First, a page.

First report of leaf spot caused by Bipolaris oryzae on switchgrass in Tennessee
Vu, AL, M. E. Dee, J. M. Zale, K. D. Gwinn, and B. H. Ownley.  2013.  Plant Disease, 97 (12):1654.

Abstract:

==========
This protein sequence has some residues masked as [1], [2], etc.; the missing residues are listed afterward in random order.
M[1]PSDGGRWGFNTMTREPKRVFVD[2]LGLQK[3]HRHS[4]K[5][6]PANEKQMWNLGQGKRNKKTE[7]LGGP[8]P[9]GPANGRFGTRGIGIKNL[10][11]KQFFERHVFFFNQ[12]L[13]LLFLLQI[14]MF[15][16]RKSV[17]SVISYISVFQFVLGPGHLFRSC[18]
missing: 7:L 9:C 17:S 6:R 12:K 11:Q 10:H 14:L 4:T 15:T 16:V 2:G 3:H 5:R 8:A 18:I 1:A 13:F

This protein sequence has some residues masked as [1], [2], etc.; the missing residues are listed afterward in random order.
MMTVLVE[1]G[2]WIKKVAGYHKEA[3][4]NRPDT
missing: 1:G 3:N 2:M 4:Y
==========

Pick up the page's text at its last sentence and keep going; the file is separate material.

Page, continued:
Knowledge of pathogens in switchgrass, a potential biofuels crop, is limited. In December 2007, dark brown to black irregularly shaped foliar spots were observed on ‘Alamo’ switchgrass (Panicum virgatum L.) on the campus of the University of Tennessee. Symptomatic leaf samples were surface-sterilized (95% ethanol, 1 min; 20% commercial bleach, 3 min; 95% ethanol, 1 min), rinsed in sterile water, air-dried, and plated on 2% water agar amended with 3.45 mg fenpropathrin/liter (Danitol 2.4 EC, Valent Chemical, Walnut Creek, CA) and 10 mg/liter rifampicin (Sigma-Aldrich, St. Louis, MO). A sparsely sporulating, dematiaceous mitosporic fungus was observed. Fungal plugs were transferred to surface-sterilized detached ‘Alamo’ leaves on sterile filter paper in a moist chamber to increase spore production. Conidia were ovate, oblong, mostly straight to slightly curved, and light to olive-brown with 3 to 10 septa. Conidial dimensions were 12.5 to 17 × 27.5 to 95 (average 14.5 × 72) μm. Conidiophores were light brown, single, multiseptate, and geniculate. Conidial production was polytretic. Morphological characteristics and disease symptoms were similar to those described for Bipolaris oryzae (Breda de Haan) Shoemaker (2). Disease assays were done with 6-week-old ‘Alamo’ switchgrass grown from seed scarified with 60% sulfuric acid and surface-sterilized in 50% bleach. Nine 9 × 9-cm square pots with approximately 20 plants per pot were inoculated with a mycelial slurry (due to low spore production) prepared from cultures grown on potato dextrose agar for 7 days. Cultures were flooded with sterile water and rubbed gently to loosen mycelium. Two additional pots were inoculated with sterile water and subjected to the same conditions to serve as controls. Plants were exposed to high humidity by enclosure in a plastic bag for 72 h. Bags were removed, and plants were incubated at 25/20°C with 50 to 60% relative humidity. During the disease assay, plants were kept in a growth chamber with a 12-h photoperiod of fluorescent and incandescent lighting. Foliar leaf spot symptoms appeared 5 to 14 days post-inoculation for eight of nine replicates. Control plants had no symptoms. Symptomatic leaf tissue was processed and plated as described above. The original fungal isolate and the pathogen recovered in the disease assay were identified using internal transcribed spacer (ITS) region sequences. The ITS region of rDNA was amplified with PCR and primer pairs ITS4 and ITS5 (4). PCR amplicons of 553 bp were sequenced, and sequences from the original isolate and the reisolated pathogen were identical (GenBank Accession No. JQ237248). The sequence had 100% nucleotide identity to B. oryzae from switchgrass in Mississippi (GU222690, GU222691, GU222692, and GU222693) and New York (JF693908). Leaf spot caused by B. oryzae on switchgrass has also been described in North Dakota (1) and was seedborne in Mississippi (3). To our knowledge, this is the first report of B. oryzae from switchgrass in Tennessee.